By GreatSchools Staff
Although test results are only one measure of student achievement, they have become increasingly important in assessing student learning. In 2008-2009 Louisiana used three standards-based tests to measure specific skills defined for each grade by the state of Louisiana. The Louisiana Educational Assessment Program for the 21st Century (LEAP 21) was given to students in grades 4 and 8 in English language arts, math, science and social studies. The Graduate Exit Examination for the 21st Century (GEE 21) was administered to grade 10 students in English language arts and math, and grade 11 students in science and social studies. Students must pass the GEE 21 to receive a high school diploma.
The Integrated Louisiana Educational Assessment Program (i LEAP) was administered in grades 3, 5, 6, 7 and 9 in math and English language arts, and in grades 3, 5, 6 and 7 in science and social studies. The i LEAP combines items from The Iowa Tests (norm-referenced) and standards-based items (criterion-referenced). Norm-referenced items compare student performance to their peers nationwide, and criterion-referenced items measure how well students are mastering specific skills defined for each grade by the state of Louisiana. Learn more on the Louisiana Department of Education testing website.
LEAP 21 and GEE 21 results show the level of proficiency a student demonstrates in each of the subject areas tested. Students are rated at one of five levels: advanced, mastery, basic, approaching basic and unsatisfactory.
i LEAP results are reported separately for the criterion-referenced and norm-referenced portions of the test. The criterion-referenced portion is reported using the five proficiency levels used by the LEAP 21 and GEE 21 tests: advanced, mastery, basic, approaching basic and unsatisfactory. The norm-referenced portion measures performance through a percentile based on the scores of all students of the same grade level in the nation. All students receive a percentile rank, which indicates how well they performed in comparison to peers in other states. If the number is 45, for example, students scored as well or better than 45% of students who took the test across the country. The national average for all schools is 50. The state's goal is for all students to score at or above the national average.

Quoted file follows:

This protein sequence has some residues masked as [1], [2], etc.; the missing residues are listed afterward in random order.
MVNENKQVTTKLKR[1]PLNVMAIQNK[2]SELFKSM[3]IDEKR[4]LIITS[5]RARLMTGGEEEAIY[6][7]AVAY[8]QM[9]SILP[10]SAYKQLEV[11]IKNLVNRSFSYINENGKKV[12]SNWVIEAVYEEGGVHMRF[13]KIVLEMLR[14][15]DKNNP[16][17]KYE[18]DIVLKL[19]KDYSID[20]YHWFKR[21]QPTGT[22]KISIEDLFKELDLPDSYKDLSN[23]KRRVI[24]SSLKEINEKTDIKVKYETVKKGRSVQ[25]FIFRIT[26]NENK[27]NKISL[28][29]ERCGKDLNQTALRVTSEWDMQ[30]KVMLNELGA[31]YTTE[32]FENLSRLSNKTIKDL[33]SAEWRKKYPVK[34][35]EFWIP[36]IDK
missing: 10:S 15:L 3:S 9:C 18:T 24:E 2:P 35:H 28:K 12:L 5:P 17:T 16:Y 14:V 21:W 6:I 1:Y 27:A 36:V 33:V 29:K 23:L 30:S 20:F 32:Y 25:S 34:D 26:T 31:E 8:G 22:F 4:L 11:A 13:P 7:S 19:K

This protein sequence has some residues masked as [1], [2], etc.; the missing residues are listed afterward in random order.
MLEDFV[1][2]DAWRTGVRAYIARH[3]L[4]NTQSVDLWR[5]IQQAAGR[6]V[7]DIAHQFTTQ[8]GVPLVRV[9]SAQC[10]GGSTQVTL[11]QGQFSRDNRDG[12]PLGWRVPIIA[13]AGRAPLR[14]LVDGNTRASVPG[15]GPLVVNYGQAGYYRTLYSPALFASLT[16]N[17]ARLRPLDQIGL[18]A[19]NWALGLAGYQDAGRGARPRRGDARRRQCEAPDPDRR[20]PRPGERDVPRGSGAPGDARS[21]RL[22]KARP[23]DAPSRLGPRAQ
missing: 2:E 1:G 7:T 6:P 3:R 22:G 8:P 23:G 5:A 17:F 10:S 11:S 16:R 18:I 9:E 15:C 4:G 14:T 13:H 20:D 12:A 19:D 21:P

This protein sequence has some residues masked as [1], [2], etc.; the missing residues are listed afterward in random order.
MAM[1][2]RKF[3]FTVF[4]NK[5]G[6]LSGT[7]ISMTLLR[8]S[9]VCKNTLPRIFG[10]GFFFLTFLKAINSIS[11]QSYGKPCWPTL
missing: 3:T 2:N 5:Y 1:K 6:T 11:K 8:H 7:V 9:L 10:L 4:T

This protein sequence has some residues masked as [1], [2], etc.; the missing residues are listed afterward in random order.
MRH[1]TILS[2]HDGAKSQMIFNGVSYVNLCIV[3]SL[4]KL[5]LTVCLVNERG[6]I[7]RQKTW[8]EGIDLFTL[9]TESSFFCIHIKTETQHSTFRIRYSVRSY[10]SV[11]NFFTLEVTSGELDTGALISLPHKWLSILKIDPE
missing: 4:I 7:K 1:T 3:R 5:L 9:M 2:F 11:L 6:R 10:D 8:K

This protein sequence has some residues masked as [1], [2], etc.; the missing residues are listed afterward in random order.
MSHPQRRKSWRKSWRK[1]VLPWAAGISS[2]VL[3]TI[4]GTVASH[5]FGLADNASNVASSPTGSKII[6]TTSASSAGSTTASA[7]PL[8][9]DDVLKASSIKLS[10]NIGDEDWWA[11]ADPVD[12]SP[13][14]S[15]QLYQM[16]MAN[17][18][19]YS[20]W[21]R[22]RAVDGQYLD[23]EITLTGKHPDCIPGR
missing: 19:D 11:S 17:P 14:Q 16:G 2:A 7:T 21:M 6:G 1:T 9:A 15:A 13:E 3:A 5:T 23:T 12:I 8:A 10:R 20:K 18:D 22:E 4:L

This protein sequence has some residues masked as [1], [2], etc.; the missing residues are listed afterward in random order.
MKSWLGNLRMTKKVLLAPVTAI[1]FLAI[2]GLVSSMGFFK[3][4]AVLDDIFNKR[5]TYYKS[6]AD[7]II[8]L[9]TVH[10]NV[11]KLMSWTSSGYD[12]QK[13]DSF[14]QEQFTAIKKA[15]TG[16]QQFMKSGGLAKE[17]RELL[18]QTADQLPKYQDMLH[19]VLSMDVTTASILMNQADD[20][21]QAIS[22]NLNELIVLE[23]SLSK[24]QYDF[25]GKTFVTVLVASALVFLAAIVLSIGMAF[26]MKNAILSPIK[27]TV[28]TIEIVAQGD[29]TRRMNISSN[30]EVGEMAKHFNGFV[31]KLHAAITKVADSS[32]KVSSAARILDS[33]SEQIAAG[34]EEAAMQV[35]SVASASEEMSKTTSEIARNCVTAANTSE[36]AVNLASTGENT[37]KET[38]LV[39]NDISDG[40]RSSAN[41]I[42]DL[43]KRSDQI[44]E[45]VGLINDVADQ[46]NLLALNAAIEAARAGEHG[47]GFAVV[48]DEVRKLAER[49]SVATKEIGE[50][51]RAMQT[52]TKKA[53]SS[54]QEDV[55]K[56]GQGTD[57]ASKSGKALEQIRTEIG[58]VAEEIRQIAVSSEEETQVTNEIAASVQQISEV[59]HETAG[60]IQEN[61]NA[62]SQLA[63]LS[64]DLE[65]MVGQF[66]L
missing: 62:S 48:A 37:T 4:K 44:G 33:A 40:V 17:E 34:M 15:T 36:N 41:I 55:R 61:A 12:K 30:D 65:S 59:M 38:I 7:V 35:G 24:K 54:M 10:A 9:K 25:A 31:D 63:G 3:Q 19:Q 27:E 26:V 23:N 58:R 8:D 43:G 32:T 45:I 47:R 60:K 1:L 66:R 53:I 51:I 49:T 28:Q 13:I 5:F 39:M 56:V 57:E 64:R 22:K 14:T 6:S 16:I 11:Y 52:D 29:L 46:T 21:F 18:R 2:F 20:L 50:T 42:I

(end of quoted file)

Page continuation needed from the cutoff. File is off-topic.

The LEAP 21, GEE 21 and the criterion-referenced portion of the i LEAP are included on GreatSchools profiles. For each subject, the percentage of students scoring at or above the basic level is displayed. The LEAP 21 scores include results for students taking the tests for the first time as well as students retaking the test. The GEE 21 scores include only students taking the tests for the first time.
The LEAP 21 is used to determine promotion to the 5th and 9th grades, and the GEE 21 is used as a high school graduation exam. To be promoted, students in grades 4 and 8 must score at the basic level or above on either the math or English language arts LEAP 21 test and approaching basic or above on the other test. Students who do not meet these requirements are offered free summer school and can retake the test at the end of the summer. High school students must score at the approaching basic level or above on the math and English language arts GEE 21 and on either the science or social studies portions of the test. Students who do not pass the first time have multiple opportunities to retake the test.
Louisiana uses test results, along with several other measures, to create school performance scores. Schools that receive an unacceptable rating must participate in state-driven improvement efforts.
It is important to be aware of both your child's score on the assessments and the overall scores for his school. If your child scores below the standards, contact his teacher to discuss getting additional assistance, and to find out how you can support your child's learning at home. If the school's overall scores are low, ask what steps the school is taking to raise achievement levels for all students, and what you as a parent can do to help.
Although test results can be an indicator of what's happening in the classroom, they don't tell you everything about the quality of a particular school. Always look at more than one measure when judging school performance and visit in person before making any final assessment.
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